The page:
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Publication numberUS6439772 B1
Publication typeGrant
Application numberUS 09/728,796
Publication dateAug 27, 2002
Filing dateDec 1, 2000
Priority dateDec 1, 2000
Fee statusPaid
Also published asUS20020067870
Publication number09728796, 728796, US 6439772 B1, US 6439772B1, US-B1-6439772, US6439772 B1, US6439772B1
InventorsPeter Carl Ommundson, Robert Burton Brown, Scott Albert Tardanico
Original AssigneeGeneral Electric Company
Export CitationBiBTeX, EndNote, RefMan
External Links: USPTO, USPTO Assignment, Espacenet
Method and apparatus for supporting rotor assembly bearings
US 6439772 B1
Abstract
A rotor assembly for a gas turbine engine including a bearing assembly and a damper sub-assembly that facilitate reducing dynamic motion to the rotor assembly is described. The bearing assembly includes rolling elements positioned between a paired race. The rotor assembly includes a rotor shaft supported by the bearing assembly. The damper sub-assembly is radially outward from the bearing assembly adjacent a sump housing, and includes a damper insert. A predetermined preload force is applied to the rolling elements. An outer race of the bearing assembly distorts to substantially match a distortion pattern of the damper insert.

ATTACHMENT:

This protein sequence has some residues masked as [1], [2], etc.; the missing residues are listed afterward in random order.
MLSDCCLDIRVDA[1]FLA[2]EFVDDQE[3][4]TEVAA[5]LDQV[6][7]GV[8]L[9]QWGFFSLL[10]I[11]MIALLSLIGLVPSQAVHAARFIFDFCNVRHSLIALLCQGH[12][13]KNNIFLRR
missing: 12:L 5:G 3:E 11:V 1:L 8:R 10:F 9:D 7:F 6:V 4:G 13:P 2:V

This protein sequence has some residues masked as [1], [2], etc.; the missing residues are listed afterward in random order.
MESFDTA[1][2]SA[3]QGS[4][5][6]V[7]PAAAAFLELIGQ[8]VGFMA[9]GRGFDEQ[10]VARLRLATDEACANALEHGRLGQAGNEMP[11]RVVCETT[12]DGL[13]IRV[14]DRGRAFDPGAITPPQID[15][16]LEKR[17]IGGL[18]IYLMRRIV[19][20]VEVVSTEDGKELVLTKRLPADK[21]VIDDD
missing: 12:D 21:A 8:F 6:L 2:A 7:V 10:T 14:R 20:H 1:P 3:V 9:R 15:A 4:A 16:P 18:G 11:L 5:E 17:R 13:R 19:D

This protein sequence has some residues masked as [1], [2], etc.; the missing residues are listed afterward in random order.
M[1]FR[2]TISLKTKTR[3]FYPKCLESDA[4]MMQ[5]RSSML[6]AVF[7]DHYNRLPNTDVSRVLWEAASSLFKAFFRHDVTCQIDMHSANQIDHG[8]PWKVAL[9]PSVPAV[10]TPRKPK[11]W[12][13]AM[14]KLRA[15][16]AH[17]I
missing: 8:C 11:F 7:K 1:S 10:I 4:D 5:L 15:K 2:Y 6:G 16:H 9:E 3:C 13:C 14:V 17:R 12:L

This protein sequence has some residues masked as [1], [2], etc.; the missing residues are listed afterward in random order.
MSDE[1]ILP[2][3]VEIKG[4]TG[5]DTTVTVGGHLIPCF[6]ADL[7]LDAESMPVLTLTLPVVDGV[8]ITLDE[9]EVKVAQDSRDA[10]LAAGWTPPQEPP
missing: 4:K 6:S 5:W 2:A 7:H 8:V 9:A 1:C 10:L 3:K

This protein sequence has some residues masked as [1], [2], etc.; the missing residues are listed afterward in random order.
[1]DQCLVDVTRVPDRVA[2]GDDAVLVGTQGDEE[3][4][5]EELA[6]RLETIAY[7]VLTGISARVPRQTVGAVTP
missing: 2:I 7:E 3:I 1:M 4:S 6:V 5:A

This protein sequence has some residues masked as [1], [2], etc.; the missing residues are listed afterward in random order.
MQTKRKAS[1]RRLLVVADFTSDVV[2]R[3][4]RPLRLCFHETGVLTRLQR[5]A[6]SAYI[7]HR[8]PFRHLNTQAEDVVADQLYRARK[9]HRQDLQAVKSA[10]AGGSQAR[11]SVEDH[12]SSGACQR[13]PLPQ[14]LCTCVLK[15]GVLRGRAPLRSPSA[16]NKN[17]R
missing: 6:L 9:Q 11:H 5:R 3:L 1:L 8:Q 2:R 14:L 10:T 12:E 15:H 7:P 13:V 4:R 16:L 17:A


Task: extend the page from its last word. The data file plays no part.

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Claims(20)
What is claimed is:
1. A method for assembling a gas turbine engine rotor assembly to facilitate reducing dynamic loading of the rotor assembly, the rotor assembly including a rotor shaft, a sump housing, a damper sub-assembly, and a bearing assembly including an inner race, an outer race, a plurality of rolling elements, a plurality of springs, the rolling elements between the inner and outer races, the damper sub-assembly including an annular damper insert, said method comprising the steps of:
supporting the rotor shaft on the mounting frame with the bearing assembly;
coupling the bearing assembly outer race to the sump housing with the plurality of springs; and
coupling the damper sub-assembly within the engine such that the bearing assembly outer race deflects during engine operation to substantially match a distortion pattern of the damper insert.